Rethinking Africa’s Unsteady Statehoods

The seemingly intractable tribal mayhem in Kenya, which has so far claimed over 1500 people’s lives, is not an isolated one in Africa.

It reflects the failure of the state machinery to blend numerous identities that were grouped together to serve colonial interests into a functional form of nationhood that is based on shared values.

In 1884, the then-Chancellor Otto von Bismarck of Germany called for a meeting in Berlin to partition Africa. At the conference, European powers agreed to “rules of the game” in dividing Africa and defined their respective interests with regard to the African continent.

Without consulting any indigenous Africans, European powers proceeded to partition the continent regardless of the ethnic, social and economic composition of its peoples.

Today, across the African continent, states are comprised of heterogeneous ethnic groups.

If anything, what is taking place in Kenya is as much a product of the country’s pre-colonial and colonial past as it is a product of the corrupt faultiness of the post-independence governments and can potentially happen, or has already happened, in other parts of Africa.

A poor fit between pre-colonial societies and states created during the colonial period to serve European powers remains a long-standing blot that has resulted in political, economic and social instability in the continent.

What we are seeing in Kenya is undoubtedly the expression of long pent up tribal emotions and inequalities among tribal groups that date back to the colonial era.

The immediate and apparent effect is obviously the botched electoral process.

But underlying this is a failure in the concept of statehood and democratic institutionalism that addresses the outstanding questions of past inequalities.

The whole of Africa needs a unique transformative democracy that addresses economic disparities propagated by the colonial regimes. That transformative democratic process must engage in a sustained process of national healing, and build institutions that are not only transparent but foster trust and respect among the various groups of people.

In many parts of Africa, political and economic processes are organized along tribal and ethnic lines – a factor that does not augur well for the building of nations. While it may be easy to point fingers at the Africans themselves, much of the present dysfunction of African countries is a direct result of divide and rule policies that were propagated by colonialists – chiefly the British.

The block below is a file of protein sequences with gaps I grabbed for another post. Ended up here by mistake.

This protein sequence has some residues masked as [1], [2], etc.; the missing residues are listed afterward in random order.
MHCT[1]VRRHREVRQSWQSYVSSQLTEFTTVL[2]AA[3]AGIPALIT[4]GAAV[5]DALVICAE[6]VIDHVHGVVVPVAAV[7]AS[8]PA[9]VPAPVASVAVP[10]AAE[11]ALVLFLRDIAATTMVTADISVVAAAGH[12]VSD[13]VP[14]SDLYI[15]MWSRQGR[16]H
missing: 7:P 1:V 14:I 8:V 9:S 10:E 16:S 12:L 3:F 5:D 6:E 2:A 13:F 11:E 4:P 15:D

The disparities propelled by the colonialists have lasted for generations, and what Kenya shows today is that statehood, identity and nationhood are very much far apart.Tribal affinity defines identity, which does not necessarily translate into an overarching Kenyan identity required to define the nation.

In fact, it is not far from the truth to say that there is nothing like a Kenyan identity. Belongingness to the state through access to political, economic and other resources is mainly predicated by tribal affiliation. In my opinion, many of the symbols of statehood in Africa are merely tokenistic.

Until the festered resent between groups of people that has lasted for so long is addressed, more experiences like Kenya’s will be in store in other parts of Africa.

What the founding fathers of Africa failed to do was to take the continent through a process of shedding the schisms, pain and tears collected over centuries of white brutality and domination.

That process cannot be achieved through mere lip service but through the design of programs that ensure the equal access of all to national resources in spite of tribal identity.

African statehood is highly unsteady and riddled with age-old grudges between various groups that were forced into polities in 1885, when the continent was partitioned among European powers at the Vienna Conference.

Healing Africa will require that the Africans themselves face up to the ugly questions of the past and put in place appropriate strategies to address age-old problems.

Building Africa’s future will require innovative thinking on social, economic and political issues, which can be achieved by allowing voices of previously marginalized groups to help in determining the shape of state institutions, equal distribution of wealth, and ultimately nationhood

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